Aldus. Bobby Burns launches new marijuana business

Eighteen years ago, cannabis was illegal in most of the United States, and Ald. Bobby Burns (5th grade) was a student at Evanston Township High School who occasionally smoked marijuana with his friends.

Today, recreational cannabis is legal in Illinois, and Burns is the alderman for the 5th district on the city council. He became a pioneer of a more progressive approach to recreational drug regulation – and a young entrepreneur in Illinois’ cannabis industry.

Three months after his election in April 2021, Burns’ company, Herban Garden, was awarded one of the first 40 homegrown marijuana licenses in the state. Burns hopes to build an eco-friendly greenhouse in Chicago, where his team can grow the crop and sell produce at dispensaries.

“I realized that I needed to be part of this industry so that I could help ensure, even through my participation, that marginalized groups and minority groups are represented in the industry,” Burns said.

The path has not been easy for Burns. Still, he said the experience was a lesson in the realities of business and politics — from funding a startup in an evolving industry to eliminating cannabis testing for Evanston employees.

Growing pains

At 36, Burns says he no longer uses cannabis, but he recognizes its benefits.

“I’ve always understood cannabis and appreciated its ability to heal and help people manage their stress levels,” he said.

He also works to make the new industry more inclusive and address the inequities of Illinois’ past drug policies that disproportionately affected marginalized groups. According to the American Civil Liberties Union, black people were 7.5 times more likely than white people to be arrested for possession of cannabis in Illinois when the plant was illegal.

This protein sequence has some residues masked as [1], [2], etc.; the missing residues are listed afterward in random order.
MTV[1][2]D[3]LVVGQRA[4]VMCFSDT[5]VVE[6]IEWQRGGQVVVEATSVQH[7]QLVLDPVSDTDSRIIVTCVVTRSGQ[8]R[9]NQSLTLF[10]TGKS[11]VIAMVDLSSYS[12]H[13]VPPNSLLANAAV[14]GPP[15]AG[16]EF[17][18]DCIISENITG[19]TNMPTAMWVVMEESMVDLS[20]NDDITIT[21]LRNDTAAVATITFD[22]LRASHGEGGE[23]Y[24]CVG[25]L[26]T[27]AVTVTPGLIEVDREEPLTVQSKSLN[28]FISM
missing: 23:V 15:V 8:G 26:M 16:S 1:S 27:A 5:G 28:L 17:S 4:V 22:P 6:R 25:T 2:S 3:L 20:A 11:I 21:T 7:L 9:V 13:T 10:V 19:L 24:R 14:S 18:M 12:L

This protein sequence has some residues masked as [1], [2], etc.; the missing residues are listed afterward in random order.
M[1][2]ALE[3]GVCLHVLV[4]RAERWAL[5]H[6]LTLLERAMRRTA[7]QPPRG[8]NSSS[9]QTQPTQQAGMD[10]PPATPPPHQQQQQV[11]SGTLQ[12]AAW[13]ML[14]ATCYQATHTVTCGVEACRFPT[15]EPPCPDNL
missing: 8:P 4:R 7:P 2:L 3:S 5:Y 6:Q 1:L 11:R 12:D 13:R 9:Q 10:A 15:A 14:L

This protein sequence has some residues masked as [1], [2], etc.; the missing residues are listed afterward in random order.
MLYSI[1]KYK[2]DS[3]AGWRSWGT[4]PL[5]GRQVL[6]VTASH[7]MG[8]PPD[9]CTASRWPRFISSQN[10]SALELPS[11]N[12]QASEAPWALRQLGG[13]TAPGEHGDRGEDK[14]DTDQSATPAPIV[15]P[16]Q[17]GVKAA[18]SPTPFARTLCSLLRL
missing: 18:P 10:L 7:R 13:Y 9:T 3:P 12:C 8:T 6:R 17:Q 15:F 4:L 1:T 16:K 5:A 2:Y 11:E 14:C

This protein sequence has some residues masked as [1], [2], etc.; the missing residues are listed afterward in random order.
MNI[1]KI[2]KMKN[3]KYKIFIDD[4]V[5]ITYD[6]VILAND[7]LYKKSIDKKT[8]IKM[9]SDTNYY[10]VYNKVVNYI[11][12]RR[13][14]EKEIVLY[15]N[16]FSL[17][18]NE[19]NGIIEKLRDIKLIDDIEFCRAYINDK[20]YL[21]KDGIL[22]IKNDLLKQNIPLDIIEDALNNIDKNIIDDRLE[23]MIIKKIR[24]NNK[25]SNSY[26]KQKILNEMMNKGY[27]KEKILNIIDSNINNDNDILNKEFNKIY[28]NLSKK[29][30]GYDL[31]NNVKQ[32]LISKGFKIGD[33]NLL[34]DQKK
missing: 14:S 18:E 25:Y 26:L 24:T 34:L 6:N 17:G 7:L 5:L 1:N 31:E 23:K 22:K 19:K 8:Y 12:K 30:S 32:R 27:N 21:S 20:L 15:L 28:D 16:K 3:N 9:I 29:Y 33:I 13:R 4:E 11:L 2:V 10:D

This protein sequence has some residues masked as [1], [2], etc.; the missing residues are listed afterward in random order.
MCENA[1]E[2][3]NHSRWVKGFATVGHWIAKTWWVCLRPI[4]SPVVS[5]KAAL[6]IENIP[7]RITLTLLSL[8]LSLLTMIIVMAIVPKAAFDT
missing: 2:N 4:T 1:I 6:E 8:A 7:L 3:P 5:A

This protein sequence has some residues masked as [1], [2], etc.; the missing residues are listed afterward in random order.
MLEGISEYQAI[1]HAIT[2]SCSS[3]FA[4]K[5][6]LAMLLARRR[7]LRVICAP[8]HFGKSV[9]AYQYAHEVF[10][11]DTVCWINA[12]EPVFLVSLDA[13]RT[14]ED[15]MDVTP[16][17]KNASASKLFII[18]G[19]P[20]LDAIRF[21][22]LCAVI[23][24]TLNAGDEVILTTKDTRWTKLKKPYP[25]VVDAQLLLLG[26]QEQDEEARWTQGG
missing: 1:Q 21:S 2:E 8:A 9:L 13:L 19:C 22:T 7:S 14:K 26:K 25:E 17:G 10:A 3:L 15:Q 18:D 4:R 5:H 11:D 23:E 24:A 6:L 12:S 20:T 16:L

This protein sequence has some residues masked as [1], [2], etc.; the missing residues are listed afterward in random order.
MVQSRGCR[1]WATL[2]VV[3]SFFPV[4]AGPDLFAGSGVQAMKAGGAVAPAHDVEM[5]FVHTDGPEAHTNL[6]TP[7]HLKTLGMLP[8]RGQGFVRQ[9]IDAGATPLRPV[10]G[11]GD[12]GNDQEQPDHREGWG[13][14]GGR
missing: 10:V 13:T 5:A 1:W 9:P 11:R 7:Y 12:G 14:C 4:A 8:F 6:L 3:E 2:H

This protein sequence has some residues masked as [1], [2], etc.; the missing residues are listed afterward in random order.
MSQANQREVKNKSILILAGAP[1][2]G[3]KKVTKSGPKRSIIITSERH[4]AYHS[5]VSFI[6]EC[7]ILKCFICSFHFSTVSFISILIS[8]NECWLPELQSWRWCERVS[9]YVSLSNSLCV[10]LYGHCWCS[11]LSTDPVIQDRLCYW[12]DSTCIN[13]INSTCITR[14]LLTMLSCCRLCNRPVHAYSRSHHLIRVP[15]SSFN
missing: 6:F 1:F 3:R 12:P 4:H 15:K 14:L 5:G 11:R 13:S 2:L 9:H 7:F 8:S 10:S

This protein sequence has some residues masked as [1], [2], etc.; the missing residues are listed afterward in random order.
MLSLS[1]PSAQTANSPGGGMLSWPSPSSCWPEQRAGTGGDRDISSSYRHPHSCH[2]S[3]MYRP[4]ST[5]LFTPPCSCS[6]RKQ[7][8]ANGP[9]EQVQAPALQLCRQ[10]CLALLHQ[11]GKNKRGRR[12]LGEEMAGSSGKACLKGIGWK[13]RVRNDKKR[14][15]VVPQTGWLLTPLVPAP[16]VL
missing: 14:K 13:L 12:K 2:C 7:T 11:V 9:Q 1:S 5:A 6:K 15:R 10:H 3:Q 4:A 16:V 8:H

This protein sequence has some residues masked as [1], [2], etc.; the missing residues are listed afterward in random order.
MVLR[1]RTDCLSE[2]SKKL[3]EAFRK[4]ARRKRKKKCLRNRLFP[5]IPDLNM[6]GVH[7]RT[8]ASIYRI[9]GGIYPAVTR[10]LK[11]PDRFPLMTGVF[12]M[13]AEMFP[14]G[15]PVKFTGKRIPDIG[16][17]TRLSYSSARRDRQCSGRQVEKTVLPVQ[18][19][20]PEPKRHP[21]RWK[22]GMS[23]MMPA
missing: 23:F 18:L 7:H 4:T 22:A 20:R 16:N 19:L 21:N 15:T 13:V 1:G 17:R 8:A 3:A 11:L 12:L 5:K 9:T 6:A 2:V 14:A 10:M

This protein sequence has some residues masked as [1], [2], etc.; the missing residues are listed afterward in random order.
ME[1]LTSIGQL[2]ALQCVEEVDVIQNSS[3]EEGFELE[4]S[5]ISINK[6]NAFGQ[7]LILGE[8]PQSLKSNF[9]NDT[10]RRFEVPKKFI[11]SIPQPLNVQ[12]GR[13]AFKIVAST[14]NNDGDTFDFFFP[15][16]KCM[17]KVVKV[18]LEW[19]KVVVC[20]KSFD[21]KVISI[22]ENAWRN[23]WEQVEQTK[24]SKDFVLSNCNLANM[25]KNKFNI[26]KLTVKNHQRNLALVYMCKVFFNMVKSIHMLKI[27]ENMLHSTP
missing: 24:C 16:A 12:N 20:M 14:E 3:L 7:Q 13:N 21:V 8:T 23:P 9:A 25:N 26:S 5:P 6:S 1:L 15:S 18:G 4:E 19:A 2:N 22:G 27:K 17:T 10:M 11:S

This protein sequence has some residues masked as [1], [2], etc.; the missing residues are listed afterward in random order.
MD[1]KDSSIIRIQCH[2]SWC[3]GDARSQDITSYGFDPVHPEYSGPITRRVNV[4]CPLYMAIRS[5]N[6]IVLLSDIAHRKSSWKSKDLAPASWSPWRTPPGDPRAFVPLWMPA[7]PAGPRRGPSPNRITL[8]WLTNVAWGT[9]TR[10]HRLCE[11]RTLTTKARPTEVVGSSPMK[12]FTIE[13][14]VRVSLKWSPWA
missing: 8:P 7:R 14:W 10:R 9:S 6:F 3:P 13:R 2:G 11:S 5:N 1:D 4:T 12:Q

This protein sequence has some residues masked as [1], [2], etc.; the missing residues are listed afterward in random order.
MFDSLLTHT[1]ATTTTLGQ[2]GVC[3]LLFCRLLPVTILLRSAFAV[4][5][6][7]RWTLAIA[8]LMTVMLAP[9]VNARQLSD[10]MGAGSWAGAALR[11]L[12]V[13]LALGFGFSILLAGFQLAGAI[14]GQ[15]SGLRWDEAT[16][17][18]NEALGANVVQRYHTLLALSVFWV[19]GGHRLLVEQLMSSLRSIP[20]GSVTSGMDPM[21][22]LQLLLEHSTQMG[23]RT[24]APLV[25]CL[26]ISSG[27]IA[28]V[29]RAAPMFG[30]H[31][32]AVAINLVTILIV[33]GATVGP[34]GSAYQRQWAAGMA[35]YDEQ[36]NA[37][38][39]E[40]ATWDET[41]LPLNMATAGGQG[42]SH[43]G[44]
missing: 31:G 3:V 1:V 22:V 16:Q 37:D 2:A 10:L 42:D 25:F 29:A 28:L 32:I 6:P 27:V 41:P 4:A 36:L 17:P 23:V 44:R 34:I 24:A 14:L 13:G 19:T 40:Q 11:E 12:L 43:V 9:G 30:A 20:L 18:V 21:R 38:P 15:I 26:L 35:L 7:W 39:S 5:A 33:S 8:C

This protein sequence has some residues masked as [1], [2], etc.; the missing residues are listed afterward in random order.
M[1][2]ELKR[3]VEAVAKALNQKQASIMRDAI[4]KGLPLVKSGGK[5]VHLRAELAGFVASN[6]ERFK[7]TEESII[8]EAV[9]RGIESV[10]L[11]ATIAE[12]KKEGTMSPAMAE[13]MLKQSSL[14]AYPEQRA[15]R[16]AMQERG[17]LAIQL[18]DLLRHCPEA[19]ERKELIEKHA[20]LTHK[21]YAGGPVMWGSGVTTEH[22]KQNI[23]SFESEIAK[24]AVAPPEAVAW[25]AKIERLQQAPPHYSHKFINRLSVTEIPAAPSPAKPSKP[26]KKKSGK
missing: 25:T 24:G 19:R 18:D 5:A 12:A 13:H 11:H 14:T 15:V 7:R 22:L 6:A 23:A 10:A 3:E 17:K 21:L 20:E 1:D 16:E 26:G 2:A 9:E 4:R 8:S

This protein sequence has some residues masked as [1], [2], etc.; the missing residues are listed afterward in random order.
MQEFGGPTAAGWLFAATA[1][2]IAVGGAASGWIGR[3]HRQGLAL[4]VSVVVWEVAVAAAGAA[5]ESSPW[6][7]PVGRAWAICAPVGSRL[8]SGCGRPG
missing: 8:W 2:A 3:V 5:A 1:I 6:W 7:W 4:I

Although Burns’ goals were vast, the details of building Herban Garden proved difficult.

Applicants for craft growth must present a detailed plan explaining how they will ensure the safety of their installation and develop the factory in a coherent way, as well as how the business will ultimately be profitable. Most applications are over 100 pages.

Burns enlisted Justice Cannabis Co., a Chicago-based multistate cannabis company that promotes inclusivity, for free assistance in filing the claim. The company has helped many candidate groups in the process.

Cole Eastman, an attorney on Burns’ team, said some candidates pay consultants up to six figures for help.

“Just because your grow plan says you know how to grow cannabis doesn’t mean the owners of this company know how to grow cannabis,” Eastman said.

Herban Garden also applied for the license as a social equity candidate – a program designed to reduce barriers to industry. To qualify, a majority owner of the business must be an Illinois resident who lives in an area disproportionately affected by cannabis-related arrests, has been arrested for a cannabis-related offense, or has a member of his or her family who was arrested for a cannabis-related offence. .

Illinois also gives preference to veteran-owned businesses. To qualify as a social equity candidate, Burns tapped his uncle, Reginald Burns, as the majority owner. A Vietnam veteran, his uncle is also from Englewood, Chicago, which has a black population of over 90%.

When Herban Garden got the license in July 2021, Eastman said he was speechless.

“I couldn’t work the rest of the day,” he said. “I didn’t know what to do with myself. It was really exciting.

Raise seed capital

After obtaining a license, Herban Garden struggled to raise funds and get the business operational.